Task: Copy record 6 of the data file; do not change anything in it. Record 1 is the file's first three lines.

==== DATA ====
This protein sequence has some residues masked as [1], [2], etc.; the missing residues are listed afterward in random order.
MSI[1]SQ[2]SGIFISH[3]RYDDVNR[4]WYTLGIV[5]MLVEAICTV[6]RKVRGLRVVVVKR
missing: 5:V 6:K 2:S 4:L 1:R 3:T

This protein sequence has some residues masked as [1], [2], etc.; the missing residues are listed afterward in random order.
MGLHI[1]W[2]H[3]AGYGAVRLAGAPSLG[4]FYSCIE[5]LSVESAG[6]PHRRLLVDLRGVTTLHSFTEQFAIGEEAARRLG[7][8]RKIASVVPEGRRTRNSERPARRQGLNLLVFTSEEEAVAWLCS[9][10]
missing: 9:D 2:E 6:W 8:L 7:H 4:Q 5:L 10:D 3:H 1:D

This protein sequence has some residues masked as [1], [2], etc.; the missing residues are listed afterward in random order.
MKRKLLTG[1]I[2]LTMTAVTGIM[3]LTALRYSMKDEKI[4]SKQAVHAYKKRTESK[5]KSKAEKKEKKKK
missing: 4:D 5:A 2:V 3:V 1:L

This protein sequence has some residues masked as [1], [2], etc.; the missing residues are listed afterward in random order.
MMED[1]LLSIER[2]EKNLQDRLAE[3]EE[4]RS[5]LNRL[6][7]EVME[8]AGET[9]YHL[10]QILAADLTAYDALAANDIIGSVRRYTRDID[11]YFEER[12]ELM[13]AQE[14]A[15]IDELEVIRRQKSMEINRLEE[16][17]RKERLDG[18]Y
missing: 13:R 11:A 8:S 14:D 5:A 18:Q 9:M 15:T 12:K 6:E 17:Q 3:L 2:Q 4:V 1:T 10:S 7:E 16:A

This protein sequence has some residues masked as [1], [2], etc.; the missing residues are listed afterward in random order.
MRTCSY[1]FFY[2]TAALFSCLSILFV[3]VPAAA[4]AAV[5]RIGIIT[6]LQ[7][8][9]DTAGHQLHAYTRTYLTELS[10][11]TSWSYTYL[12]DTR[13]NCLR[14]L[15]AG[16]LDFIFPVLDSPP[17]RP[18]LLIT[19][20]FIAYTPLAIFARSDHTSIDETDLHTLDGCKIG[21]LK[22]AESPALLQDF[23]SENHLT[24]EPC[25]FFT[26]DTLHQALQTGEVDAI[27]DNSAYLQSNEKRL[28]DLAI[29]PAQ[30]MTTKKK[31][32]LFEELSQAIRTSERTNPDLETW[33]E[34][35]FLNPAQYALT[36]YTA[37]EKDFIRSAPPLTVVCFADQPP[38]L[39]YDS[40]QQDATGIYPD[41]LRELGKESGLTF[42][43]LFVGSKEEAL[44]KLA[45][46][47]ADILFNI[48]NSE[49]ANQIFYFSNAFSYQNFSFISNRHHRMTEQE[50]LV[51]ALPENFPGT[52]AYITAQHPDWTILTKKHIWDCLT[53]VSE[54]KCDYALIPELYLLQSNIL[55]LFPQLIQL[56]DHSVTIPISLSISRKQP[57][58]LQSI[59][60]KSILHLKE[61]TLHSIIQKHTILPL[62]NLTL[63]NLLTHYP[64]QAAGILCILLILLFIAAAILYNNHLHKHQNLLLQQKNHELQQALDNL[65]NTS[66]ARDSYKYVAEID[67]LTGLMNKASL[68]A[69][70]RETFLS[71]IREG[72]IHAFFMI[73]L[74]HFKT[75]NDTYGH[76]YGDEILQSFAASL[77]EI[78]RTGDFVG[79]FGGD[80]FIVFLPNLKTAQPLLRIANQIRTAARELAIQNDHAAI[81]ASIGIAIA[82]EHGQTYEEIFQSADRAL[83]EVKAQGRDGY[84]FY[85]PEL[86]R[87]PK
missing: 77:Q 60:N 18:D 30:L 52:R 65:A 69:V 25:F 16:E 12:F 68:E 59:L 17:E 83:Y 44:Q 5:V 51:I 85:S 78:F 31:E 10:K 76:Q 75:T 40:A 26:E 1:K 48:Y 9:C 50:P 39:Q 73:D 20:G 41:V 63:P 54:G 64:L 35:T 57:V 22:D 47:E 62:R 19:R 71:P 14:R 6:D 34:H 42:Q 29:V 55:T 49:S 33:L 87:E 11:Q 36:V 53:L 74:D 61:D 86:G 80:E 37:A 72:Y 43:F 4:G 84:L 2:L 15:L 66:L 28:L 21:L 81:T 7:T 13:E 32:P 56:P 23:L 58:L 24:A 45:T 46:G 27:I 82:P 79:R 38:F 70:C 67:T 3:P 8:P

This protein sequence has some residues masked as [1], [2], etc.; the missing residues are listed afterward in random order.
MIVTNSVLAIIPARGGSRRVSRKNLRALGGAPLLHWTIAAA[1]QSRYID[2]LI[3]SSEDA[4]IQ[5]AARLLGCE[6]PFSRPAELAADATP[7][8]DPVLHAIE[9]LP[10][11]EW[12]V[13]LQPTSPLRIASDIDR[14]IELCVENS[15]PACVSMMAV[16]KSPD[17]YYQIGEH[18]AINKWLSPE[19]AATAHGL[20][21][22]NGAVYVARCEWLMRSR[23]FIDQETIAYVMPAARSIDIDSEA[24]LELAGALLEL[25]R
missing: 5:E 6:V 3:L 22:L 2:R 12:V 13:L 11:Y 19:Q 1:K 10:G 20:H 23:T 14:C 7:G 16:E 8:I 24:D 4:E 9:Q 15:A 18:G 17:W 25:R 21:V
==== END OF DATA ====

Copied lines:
This protein sequence has some residues masked as [1], [2], etc.; the missing residues are listed afterward in random order.
MIVTNSVLAIIPARGGSRRVSRKNLRALGGAPLLHWTIAAA[1]QSRYID[2]LI[3]SSEDA[4]IQ[5]AARLLGCE[6]PFSRPAELAADATP[7][8]DPVLHAIE[9]LP[10][11]EW[12]V[13]LQPTSPLRIASDIDR[14]IELCVENS[15]PACVSMMAV[16]KSPD[17]YYQIGEH[18]AINKWLSPE[19]AATAHGL[20][21][22]NGAVYVARCEWLMRSR[23]FIDQETIAYVMPAARSIDIDSEA[24]LELAGALLEL[25]R
missing: 5:E 6:V 3:L 22:L 2:R 12:V 13:L 11:Y 19:Q 1:K 10:G 20:H 23:T 14:C 7:G 16:E 8:I 24:D 4:E 9:Q 15:A 18:G 17:W 25:R 21:V